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How Do You Start Process Improvement? Case Example

Screen Shot 2015-08-19 at 3.19.38 PMThis international mid-sized company began by documenting current work processes when suppliers demanded ISO documentation to do business. ISO introduced the need for work process to the company. Then, led by the Quality Manager, the senior leaders made a company inventory, listing 80-100 core workflows (or processes) and reducing them to 30. These 30 became the foundation for future work. The CEO participated in this inventory but was not wholeheartedly behind looking at work processes as a means to improving work and the bottom line. He thought the “structure of process management” would ruin the casual friendly entrepreneurial culture.

For each of the 30 processes

  • They selected Process Owners who were in charge of strategy and change and Process Managers in charge of operations.
  • They identified process purpose, goals, customers, key strategic factors, and did modeling on a high level.

Then they prioritized which processes to work on in more detail based on which processes had at least one metric that was highly correlated with quantitative strategic company factors.

Once a process was selected for more detailed analysis, the process manager and Quality Manager worked together. The Process Manager defined the relationship to strategic factors, interviewed employees working in the current process, and recommended opportunities for improvement. The Quality Manager focused on the business need, business challenges, and other stakeholder knowledge. He also documented the workflow model using a tool with global standard notation.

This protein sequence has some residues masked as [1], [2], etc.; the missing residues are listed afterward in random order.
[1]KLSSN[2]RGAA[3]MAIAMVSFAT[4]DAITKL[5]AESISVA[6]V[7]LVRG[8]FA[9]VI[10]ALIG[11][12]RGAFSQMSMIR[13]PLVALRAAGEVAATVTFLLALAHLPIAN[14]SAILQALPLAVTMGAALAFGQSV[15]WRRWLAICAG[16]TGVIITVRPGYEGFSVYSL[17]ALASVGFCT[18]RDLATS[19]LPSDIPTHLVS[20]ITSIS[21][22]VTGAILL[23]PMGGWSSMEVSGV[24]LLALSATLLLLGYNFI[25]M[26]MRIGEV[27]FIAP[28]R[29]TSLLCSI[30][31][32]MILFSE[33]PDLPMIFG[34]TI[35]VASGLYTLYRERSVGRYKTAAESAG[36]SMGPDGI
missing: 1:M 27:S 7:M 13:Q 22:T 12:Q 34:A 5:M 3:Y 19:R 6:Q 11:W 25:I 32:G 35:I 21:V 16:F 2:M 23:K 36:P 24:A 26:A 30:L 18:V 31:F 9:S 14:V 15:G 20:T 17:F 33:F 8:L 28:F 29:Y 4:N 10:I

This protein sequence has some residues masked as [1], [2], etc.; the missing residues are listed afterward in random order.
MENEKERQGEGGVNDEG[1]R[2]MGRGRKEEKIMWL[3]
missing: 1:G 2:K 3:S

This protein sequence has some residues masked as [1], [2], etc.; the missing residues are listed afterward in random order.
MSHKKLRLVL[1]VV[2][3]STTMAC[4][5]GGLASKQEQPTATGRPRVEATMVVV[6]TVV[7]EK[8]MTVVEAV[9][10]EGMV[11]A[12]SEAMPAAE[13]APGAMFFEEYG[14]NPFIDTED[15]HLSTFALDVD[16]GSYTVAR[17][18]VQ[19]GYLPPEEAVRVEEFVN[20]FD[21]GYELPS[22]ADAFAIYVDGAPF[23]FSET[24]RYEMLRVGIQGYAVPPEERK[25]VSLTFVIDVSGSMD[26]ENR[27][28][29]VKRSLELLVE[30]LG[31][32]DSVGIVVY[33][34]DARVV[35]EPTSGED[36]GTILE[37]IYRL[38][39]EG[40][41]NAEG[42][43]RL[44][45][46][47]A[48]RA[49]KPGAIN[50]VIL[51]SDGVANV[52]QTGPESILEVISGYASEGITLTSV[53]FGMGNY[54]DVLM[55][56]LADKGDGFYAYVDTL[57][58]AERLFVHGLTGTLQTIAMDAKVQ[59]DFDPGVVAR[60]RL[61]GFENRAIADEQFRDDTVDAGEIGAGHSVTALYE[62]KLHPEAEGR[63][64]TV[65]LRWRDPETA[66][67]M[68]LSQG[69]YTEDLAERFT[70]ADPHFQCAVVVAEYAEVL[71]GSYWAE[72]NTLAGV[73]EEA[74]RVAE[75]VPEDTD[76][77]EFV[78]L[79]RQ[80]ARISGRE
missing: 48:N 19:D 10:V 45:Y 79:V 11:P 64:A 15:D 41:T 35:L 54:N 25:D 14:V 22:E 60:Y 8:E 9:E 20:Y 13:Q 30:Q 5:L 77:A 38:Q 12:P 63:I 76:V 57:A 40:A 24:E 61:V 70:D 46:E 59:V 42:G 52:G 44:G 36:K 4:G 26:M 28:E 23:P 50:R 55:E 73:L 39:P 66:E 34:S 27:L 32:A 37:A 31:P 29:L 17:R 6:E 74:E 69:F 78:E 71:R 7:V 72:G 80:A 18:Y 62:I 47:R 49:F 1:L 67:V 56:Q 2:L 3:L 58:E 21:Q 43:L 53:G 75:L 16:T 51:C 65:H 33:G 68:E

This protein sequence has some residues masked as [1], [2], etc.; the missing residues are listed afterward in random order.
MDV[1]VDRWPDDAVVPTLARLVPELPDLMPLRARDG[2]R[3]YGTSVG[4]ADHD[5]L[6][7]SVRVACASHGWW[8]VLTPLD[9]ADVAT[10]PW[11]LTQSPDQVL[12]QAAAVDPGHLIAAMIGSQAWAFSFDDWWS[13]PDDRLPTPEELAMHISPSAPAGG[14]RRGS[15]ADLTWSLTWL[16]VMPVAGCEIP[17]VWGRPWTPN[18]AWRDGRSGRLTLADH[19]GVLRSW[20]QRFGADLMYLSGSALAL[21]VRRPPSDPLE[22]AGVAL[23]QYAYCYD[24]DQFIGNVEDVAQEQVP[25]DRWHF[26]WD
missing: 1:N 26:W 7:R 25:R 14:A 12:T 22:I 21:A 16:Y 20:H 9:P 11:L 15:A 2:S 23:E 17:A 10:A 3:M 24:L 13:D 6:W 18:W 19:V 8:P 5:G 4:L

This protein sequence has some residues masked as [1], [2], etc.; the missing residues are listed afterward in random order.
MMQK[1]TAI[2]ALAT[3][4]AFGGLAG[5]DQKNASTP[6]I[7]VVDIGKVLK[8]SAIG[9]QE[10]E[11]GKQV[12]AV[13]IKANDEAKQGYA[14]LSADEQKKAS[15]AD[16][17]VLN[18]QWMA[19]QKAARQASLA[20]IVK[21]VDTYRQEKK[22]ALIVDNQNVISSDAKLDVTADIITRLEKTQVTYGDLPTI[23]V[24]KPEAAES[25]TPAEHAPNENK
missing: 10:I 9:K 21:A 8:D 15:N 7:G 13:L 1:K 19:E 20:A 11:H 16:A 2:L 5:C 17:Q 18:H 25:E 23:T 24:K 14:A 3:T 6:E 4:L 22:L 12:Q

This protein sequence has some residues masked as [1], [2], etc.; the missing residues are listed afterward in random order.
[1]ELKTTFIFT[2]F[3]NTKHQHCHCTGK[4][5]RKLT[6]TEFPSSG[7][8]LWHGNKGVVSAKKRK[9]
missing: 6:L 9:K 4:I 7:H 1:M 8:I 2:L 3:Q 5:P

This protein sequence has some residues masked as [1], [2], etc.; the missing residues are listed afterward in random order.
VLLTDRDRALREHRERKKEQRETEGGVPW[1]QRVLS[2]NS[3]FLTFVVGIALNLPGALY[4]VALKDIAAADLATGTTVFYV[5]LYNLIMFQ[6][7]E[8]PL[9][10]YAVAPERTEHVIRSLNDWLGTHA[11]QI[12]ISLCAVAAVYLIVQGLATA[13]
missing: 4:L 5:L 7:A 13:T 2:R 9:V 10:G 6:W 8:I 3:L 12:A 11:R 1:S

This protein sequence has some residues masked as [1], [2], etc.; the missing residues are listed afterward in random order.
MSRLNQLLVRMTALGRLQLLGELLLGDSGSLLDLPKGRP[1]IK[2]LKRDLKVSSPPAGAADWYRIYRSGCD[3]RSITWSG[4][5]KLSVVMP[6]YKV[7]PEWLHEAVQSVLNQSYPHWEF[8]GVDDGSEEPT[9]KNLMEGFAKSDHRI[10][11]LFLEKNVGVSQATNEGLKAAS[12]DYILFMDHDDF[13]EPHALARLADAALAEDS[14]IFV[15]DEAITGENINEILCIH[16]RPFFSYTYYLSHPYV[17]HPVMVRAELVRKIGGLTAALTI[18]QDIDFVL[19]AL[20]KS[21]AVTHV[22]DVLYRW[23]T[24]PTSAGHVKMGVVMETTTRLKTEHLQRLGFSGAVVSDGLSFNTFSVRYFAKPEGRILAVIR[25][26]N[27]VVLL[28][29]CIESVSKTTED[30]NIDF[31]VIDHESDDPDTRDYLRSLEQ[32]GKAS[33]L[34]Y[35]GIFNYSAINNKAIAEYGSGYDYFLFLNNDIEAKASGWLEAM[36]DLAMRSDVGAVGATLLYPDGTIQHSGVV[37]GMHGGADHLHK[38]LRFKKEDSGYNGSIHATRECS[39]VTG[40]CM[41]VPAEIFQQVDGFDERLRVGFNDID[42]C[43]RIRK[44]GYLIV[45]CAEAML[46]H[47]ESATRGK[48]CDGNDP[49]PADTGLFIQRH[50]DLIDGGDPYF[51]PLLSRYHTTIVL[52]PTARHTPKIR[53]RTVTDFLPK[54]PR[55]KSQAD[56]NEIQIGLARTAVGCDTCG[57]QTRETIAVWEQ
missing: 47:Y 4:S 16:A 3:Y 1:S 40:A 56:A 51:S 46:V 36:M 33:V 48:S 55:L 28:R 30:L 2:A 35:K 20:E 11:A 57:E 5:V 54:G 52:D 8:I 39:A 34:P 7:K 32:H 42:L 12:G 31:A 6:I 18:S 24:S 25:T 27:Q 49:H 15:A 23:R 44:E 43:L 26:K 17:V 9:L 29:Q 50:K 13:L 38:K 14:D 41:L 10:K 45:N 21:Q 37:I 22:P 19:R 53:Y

But the particular analysis techniques and modeling applications were not what made the difference. It was engaging the manager and stakeholders with their real work, its data, and the roles in the process. A key question that the Quality Manager began with was “What frustrations do you have in this process? “ This question quickly focused the group on real work problems they experienced.

When they tackled a complicated claims process many long time employees initially felt the way they were currently doing the work was fine. After the improvements, the company reduced the interfaces, needed fewer people in the process, and workflow was much faster. When the long term employees recognized that understanding processes could help them work well together, they liked the idea. He said, “For our company processes are a means to communicating what is happening, and then looking at how we can do it better.”

To his surprise the CEO found that improving work execution made the organization more agile, and certification by ISO helped with marketing. He also got very good feedback from employees who appreciated the great clarity in roles, communication, and that they liked the process work and the improvements.

When getting started with process improvement it is best to keep the projects small and the modeling and analysis simple. The organization succeeded because they made operational improvements about the real work, they kept the method simple, and they started with quick wins like role clarification and work simplification. They also had project prioritization based on quantitative data showing the alignment of a process to the company’s strategy.   This prioritization provided a useful method for continuing to build more operational improvements for the company.

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15 comments to How Do You Start Process Improvement? Case Example

  • Josh

    Great post and very useful tips! What about a particular tools that may help in setting up and improving a workflow? I’m referring to Asana, Pyrus, Basecamp, etc.

  • Don O'Neill

    Start anywhere, but if you want a successful project then there must be commitment to stakeholders shared vision and value proposition.

  • Marc Kane

    This Case Study offers a lot of great info that aligns with your Methodology (as outlined in your book), however I would like to get more insight into the process prioritization activity. I assume that a Nine-box Matrix was used to aid in this activity?